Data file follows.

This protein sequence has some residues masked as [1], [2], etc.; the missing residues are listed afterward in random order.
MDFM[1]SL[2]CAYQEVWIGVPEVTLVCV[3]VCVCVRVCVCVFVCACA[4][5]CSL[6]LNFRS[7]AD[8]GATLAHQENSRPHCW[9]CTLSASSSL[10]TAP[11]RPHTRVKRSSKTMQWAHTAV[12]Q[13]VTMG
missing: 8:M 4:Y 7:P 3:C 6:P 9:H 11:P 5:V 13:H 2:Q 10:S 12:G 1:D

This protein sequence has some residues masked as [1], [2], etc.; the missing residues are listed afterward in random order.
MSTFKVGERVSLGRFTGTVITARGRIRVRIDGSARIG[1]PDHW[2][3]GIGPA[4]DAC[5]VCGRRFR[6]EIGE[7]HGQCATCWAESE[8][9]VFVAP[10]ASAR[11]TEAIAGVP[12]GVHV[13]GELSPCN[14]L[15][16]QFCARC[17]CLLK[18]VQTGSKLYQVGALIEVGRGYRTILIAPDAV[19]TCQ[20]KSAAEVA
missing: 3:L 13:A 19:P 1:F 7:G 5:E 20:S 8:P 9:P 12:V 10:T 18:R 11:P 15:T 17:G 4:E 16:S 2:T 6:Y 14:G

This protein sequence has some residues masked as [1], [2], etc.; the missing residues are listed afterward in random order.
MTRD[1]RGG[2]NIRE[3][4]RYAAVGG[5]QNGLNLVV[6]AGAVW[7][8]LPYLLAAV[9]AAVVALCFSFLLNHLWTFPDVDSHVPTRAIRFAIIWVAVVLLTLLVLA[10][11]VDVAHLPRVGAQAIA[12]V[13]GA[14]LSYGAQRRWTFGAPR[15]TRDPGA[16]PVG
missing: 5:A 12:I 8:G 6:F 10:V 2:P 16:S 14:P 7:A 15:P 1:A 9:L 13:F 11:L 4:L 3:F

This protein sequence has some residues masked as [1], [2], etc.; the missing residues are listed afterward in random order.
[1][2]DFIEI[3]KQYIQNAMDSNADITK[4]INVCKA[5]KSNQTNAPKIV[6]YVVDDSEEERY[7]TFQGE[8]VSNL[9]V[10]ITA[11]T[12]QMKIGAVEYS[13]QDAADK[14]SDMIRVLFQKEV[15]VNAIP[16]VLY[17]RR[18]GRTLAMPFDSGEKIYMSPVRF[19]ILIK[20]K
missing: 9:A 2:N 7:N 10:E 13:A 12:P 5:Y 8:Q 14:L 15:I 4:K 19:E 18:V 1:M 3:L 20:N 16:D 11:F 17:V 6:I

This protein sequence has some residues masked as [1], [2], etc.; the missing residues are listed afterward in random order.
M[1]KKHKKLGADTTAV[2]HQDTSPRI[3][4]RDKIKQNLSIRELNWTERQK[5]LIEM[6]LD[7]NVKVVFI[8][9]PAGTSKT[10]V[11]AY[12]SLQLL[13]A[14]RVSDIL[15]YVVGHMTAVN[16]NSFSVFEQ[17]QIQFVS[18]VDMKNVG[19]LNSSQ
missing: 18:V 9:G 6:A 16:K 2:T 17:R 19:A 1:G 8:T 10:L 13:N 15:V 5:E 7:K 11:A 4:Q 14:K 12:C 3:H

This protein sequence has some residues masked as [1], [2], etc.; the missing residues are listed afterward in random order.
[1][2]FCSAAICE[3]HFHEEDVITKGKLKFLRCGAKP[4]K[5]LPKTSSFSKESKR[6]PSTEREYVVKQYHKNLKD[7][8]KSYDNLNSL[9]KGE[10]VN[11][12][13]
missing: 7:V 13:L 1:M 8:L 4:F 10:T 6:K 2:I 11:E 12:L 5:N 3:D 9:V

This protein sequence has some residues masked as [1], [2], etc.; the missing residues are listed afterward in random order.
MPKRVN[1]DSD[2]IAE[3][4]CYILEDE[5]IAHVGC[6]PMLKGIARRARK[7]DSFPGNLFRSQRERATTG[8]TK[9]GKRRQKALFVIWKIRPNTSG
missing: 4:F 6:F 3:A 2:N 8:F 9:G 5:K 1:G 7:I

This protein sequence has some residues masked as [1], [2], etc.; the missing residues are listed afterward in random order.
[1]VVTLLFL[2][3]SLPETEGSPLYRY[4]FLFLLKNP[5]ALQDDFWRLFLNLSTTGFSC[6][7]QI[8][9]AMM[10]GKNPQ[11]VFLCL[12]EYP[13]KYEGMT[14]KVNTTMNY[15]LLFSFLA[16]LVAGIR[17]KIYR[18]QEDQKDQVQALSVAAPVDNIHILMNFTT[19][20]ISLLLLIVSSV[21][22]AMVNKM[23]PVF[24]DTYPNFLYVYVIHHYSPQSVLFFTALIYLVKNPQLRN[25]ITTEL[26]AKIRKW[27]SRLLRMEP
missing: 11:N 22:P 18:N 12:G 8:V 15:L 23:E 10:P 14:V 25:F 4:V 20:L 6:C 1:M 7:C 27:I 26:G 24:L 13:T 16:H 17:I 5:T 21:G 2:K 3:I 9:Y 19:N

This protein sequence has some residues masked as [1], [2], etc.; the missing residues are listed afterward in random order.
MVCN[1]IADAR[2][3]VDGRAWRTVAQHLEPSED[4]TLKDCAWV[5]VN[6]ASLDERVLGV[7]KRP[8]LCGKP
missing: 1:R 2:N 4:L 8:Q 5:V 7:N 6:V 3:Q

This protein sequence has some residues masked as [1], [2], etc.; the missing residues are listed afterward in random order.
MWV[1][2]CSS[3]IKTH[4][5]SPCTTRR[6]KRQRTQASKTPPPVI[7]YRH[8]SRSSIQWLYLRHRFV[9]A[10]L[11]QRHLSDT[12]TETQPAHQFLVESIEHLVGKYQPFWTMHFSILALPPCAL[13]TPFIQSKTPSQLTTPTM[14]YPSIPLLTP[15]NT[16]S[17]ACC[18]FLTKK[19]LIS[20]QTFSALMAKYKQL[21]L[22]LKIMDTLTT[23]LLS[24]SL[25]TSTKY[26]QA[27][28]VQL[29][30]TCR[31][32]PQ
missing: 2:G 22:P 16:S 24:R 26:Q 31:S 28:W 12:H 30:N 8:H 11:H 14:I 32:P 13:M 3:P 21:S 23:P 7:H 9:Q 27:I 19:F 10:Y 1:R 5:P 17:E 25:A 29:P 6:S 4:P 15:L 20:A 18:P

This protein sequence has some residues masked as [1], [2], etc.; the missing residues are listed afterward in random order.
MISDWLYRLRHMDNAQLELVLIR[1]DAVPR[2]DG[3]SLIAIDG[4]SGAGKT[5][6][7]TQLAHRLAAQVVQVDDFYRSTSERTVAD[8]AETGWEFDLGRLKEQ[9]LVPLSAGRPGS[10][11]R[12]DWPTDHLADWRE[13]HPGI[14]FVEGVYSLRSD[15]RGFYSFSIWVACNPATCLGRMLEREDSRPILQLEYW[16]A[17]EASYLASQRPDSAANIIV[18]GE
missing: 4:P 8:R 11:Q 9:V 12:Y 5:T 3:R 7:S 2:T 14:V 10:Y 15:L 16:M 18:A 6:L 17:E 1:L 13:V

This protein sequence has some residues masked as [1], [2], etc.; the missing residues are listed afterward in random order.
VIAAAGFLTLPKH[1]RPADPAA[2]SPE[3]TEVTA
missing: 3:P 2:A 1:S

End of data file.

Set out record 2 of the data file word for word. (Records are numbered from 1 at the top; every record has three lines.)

This protein sequence has some residues masked as [1], [2], etc.; the missing residues are listed afterward in random order.
MSTFKVGERVSLGRFTGTVITARGRIRVRIDGSARIG[1]PDHW[2][3]GIGPA[4]DAC[5]VCGRRFR[6]EIGE[7]HGQCATCWAESE[8][9]VFVAP[10]ASAR[11]TEAIAGVP[12]GVHV[13]GELSPCN[14]L[15][16]QFCARC[17]CLLK[18]VQTGSKLYQVGALIEVGRGYRTILIAPDAV[19]TCQ[20]KSAAEVA
missing: 3:L 13:A 19:P 1:F 7:G 5:E 20:S 8:P 9:P 12:V 10:T 18:R 11:P 15:T 17:G 4:E 16:S 2:T 6:Y 14:G